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Thread: What Will You Stand For?

  1. #11
    Banned Jabrosky's Avatar
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    I have similar concerns as yours, Mindfire, and frankly for reasons already mentioned I'll probably self-publish anyway. I want more control over my product too.

  2. #12
    Junior Member Kim's Avatar
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    I understand what you mean, Mindfire. There are some things in my books that I don't want to change. Fortunately I have found a publisher that likes the stories I write, but I think I don't have any chance to be published by a Dutch publisher that is considered one of the big publishers in the Netherlands. Thats the choise I made.

    But I think you should listen to the publisher before you put your demands on the table. I have changed a lot after my publisher had read the story. I am sure his suggestions made the story better, some times the story was more how I wanted it to be after the changes.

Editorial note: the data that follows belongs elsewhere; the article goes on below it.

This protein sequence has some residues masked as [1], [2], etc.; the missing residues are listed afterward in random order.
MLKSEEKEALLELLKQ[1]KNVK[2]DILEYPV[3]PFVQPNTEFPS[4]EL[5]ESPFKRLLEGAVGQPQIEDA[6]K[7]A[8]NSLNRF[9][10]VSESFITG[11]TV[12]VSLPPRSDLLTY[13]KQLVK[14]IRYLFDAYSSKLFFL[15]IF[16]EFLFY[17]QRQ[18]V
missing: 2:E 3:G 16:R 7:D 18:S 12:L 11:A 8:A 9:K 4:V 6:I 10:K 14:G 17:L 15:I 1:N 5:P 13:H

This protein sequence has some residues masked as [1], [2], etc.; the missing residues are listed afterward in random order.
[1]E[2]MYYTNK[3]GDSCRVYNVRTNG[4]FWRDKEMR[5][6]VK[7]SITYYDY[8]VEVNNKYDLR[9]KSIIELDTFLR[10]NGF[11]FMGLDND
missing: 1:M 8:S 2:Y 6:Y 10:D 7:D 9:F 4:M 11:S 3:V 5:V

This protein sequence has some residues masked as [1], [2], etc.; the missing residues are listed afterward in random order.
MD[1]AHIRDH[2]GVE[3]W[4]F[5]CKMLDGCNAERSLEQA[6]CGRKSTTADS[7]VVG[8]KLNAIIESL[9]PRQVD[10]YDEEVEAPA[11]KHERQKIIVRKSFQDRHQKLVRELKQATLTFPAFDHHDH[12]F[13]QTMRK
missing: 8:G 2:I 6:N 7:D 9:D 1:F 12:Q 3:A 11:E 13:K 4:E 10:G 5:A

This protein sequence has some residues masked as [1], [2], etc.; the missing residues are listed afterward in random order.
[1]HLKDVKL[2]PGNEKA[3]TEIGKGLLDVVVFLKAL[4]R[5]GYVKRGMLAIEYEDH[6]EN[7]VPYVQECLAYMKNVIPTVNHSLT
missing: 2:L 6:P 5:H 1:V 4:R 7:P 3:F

3. #13
    Moderator T.Allen.Smith's Avatar
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    Quote Originally Posted by Mindfire View Post
    I've pretty much accepted that this will make my work a harder sell.
    It will be much more difficult. The odds of any new author attracting a traditional publisher's interest and actually signing a deal are slim at best. Placing further restrictions and limitations that would be likely to queer any deal, changes the chances to infinitesimal levels.
    "What lasts in the reader's mind is not the phrase but the effect the phrase created: laughter, tears, pain, joy. If the phrase is not affecting the reader, what's it doing there? Make it do its job or cut it without mercy or remorse."
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  4. #14
    Quote Originally Posted by T.Allen.Smith View Post